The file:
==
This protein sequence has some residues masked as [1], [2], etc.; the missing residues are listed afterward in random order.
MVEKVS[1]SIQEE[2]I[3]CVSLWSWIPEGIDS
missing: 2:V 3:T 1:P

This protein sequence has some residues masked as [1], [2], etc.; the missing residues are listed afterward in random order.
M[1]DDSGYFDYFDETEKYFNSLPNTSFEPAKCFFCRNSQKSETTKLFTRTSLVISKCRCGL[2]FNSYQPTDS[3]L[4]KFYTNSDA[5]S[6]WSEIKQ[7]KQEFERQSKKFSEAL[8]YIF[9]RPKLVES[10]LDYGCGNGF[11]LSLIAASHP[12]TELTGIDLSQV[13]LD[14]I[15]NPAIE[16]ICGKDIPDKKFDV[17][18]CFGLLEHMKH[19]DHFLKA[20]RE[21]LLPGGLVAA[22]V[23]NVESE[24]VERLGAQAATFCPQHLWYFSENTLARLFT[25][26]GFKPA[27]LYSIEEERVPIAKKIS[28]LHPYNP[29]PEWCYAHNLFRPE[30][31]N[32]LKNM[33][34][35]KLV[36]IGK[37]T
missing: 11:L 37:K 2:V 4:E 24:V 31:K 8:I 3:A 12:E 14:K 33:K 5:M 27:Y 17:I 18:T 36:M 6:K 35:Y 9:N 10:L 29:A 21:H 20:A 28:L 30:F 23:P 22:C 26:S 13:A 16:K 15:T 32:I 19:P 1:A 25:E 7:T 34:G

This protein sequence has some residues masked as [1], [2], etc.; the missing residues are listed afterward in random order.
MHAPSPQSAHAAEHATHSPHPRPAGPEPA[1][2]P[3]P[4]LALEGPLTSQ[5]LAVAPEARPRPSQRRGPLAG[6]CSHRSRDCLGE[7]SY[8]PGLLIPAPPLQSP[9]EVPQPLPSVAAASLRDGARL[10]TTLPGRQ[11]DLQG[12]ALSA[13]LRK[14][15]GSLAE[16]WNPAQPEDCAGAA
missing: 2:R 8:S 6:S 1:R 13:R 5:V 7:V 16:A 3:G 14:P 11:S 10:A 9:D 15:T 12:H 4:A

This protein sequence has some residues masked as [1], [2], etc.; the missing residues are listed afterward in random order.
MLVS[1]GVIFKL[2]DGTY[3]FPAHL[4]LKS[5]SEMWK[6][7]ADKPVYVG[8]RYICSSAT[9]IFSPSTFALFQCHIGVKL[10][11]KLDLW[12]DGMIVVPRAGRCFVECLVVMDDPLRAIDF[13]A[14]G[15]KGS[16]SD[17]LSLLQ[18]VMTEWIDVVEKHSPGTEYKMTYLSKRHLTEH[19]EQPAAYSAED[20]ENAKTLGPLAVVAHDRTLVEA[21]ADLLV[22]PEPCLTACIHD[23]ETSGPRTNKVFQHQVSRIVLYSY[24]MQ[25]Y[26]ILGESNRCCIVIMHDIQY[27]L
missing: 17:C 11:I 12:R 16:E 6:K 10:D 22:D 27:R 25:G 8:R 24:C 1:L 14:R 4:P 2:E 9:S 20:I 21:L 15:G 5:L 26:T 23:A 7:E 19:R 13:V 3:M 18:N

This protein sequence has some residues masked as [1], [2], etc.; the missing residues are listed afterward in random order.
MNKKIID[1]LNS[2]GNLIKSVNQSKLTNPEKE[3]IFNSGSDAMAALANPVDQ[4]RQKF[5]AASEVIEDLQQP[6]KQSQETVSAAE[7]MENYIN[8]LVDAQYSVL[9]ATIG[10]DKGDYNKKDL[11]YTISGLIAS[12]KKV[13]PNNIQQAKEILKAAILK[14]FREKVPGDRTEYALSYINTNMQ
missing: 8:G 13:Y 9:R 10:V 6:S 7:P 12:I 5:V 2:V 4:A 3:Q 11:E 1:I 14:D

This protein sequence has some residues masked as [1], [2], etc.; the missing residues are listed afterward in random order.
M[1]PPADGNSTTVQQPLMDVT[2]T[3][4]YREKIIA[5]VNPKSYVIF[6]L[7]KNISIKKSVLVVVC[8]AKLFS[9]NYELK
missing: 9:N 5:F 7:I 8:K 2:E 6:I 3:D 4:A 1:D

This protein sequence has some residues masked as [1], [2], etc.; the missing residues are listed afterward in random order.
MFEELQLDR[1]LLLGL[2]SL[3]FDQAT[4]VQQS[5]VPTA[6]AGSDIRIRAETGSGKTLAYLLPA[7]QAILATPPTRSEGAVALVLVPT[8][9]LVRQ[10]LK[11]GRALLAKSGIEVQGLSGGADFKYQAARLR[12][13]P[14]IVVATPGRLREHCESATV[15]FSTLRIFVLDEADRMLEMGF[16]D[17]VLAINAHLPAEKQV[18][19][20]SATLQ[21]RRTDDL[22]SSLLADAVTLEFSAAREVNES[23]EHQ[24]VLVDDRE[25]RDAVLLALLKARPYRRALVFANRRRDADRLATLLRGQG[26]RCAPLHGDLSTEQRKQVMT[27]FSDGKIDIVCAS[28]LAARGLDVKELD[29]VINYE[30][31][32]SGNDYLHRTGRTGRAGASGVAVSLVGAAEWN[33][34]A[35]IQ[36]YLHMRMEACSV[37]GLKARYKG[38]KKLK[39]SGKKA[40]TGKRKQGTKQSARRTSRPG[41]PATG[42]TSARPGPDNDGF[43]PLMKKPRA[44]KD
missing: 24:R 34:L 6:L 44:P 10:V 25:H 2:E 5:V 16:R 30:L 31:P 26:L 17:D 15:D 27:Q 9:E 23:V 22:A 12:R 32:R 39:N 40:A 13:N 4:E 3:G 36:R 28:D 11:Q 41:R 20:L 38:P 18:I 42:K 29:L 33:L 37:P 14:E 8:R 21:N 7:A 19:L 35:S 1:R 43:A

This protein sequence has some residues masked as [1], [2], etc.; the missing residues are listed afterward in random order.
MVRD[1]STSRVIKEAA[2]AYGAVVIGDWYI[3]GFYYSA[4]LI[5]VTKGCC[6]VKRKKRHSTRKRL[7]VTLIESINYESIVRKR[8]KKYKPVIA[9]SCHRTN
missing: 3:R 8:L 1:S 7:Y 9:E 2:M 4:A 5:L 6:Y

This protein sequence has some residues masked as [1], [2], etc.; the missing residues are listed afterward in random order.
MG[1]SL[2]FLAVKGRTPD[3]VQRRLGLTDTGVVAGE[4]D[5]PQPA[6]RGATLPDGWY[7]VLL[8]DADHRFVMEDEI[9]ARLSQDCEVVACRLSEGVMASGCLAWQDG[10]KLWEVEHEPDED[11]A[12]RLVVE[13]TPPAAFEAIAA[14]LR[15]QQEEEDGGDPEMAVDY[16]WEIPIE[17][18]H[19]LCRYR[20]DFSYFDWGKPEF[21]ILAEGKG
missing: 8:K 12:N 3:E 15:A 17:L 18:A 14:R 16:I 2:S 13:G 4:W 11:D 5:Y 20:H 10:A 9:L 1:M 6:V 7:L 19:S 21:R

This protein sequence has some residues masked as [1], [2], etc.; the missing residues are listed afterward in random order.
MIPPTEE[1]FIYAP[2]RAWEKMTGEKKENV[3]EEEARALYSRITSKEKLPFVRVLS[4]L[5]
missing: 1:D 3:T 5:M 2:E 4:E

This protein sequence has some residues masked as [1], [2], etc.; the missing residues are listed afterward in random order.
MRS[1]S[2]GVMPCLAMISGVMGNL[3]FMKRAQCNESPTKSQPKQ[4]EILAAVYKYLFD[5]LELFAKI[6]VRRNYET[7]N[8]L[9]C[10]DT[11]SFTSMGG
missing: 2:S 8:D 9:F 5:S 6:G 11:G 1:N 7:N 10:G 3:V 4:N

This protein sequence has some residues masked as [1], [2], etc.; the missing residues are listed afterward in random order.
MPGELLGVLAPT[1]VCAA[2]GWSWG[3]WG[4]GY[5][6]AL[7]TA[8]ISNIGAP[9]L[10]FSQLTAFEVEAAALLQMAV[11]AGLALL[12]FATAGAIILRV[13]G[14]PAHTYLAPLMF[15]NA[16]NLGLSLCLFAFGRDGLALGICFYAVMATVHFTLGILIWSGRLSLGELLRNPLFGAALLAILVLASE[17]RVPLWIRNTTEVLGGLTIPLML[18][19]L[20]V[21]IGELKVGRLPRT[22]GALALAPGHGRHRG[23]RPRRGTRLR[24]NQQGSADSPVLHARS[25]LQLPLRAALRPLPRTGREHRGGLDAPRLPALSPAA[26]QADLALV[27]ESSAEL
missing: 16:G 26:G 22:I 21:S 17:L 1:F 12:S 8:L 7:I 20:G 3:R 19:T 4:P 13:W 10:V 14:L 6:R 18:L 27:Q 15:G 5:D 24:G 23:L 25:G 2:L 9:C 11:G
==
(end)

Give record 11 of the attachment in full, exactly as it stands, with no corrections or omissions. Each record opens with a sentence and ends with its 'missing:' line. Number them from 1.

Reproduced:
This protein sequence has some residues masked as [1], [2], etc.; the missing residues are listed afterward in random order.
MRS[1]S[2]GVMPCLAMISGVMGNL[3]FMKRAQCNESPTKSQPKQ[4]EILAAVYKYLFD[5]LELFAKI[6]VRRNYET[7]N[8]L[9]C[10]DT[11]SFTSMGG
missing: 2:S 8:D 9:F 5:S 6:G 11:G 1:N 7:N 10:G 3:V 4:N